B2B is complex. In this article, Kalle Aerikkala, Business Consultant at Vendavo, unpacks how you can navigate B2B complexity by segmenting products, customers, markets, and prices.
Pricing is complex, especially in the B2B world. Pricing and sales leaders are most successful when they work with internal teams to effectively develop, maintain, and manage pricing and optimization despite the complex structures inherent in the organization. There are multiple structures of the organization and sales cycle to consider as you set up and proactively manage your pricing function.
For most B2B companies, the complexity of the business can seem daunting at first glance. There are often multiple business models, divisions, markets, channels, and diversified product portfolios within a single organization. Succeeding in pricing across all this complexity requires you to divide the challenge into smaller chunks to create a formalized approach to segmenting products, customers, markets, and prices.
Complex B2B Customer Structures
In an article from HBR, What You Need to Know About Segmentation, Gretchen Gavett details the six general criteria for customer segmentation that you should always consider. In the context of pricing, customer segments should be defined with the following criteria in mind:
Depending on your exact pricing approach, there are implications in how you can best use the customer structure.
Customer segmentation is a crucial element in the definition of price guidance for sales teams. You can create the guidance through statistical modeling where the customer structure is part of the segmentation data. If you are using a deterministic model with rules, then customer structure is used as part of the calculation model affecting the discount guidance directly.
Another dimension in customer structure is the complexity of the relationship that can exist between organizations in the B2B environment. Parent-child relationships must be accounted for with global organizations and their local subsidiaries or recognition should be given to businesses that work with groups. The pricing process must support efficiency in price-setting for each of these organizational levels.
Complex B2B Product Structures
A good product structure will significantly simplify your effort in pricing. Products need to be classified into easy to understand, distinct product categories. The goal is obvious but can often be challenging to achieve. Difficulties often ensue from using the existing product hierarchy for pricing. This structure is typically defined by different organizational units such as:
- Logistics using custom code structures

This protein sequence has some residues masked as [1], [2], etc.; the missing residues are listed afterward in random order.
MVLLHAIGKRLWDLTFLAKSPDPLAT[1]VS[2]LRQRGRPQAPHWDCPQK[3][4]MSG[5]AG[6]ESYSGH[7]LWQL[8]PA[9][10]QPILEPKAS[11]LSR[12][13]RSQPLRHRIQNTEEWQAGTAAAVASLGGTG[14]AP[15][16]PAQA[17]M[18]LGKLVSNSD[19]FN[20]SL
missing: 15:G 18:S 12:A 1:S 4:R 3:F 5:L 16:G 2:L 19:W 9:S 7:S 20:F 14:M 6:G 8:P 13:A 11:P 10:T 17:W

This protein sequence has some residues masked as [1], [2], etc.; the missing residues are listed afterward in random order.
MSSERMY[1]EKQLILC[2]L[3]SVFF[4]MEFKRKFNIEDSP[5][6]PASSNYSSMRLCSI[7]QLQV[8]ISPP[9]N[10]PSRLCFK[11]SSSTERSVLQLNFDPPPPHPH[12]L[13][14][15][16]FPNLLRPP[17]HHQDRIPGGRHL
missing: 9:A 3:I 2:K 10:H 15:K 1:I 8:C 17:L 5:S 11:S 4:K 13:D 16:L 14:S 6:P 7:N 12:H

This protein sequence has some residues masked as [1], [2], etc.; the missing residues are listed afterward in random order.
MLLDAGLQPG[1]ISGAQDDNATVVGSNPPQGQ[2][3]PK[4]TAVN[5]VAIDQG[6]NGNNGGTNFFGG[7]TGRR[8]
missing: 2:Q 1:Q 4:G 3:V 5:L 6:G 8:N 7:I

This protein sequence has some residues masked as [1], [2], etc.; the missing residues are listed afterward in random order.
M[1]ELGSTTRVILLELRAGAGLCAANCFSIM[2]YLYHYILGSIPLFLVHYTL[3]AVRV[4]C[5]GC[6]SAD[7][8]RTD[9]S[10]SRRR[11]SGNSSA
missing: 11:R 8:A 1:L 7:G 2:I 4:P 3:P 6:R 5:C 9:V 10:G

- Finance and controlling teams, using the reporting structure of the company
- Sourcing organization has the same structure used to track the spend over categories
It is usually best if pricing organizations can define their own product categories. It does require extra effort to maintain, but that usually pays off through the resulting improved accuracy in pricing.
Complex B2B Pricing Structures
The price structure is used to create an organized view of the different prices and costs. Structuring of prices can be based on several criteria, but it is generally advantageous to use a structure that addresses a few critical topics relevant for pricing:
- What reference prices are needed, and how are those defined? Are they based on geographical area, customer segment, or product end use classification?
- What costs need to be monitored? Manufacturing costs, average purchase cost, cost-to-serve?
- How do the reference prices interact? Is there a unique value proposition for different customer segments? Do you need to consider risks of cross-border trading?
Answering these types of questions will help you determine your price structure. The most common way to visualize and manage the structure is to use a price waterfall to illustrate and link the elements together. The price waterfall will also capture the connection to product and customer structures when considering reference prices and sales guidance.
Managing complexity in the B2B environment needs a structured approach to account for differences in organizational design, customers, and products. To create an efficient and effective price-setting process, pricing organizations need to create dedicated structures. The price waterfall construct offers a point of convergence and representation of where all of these complex structures come together.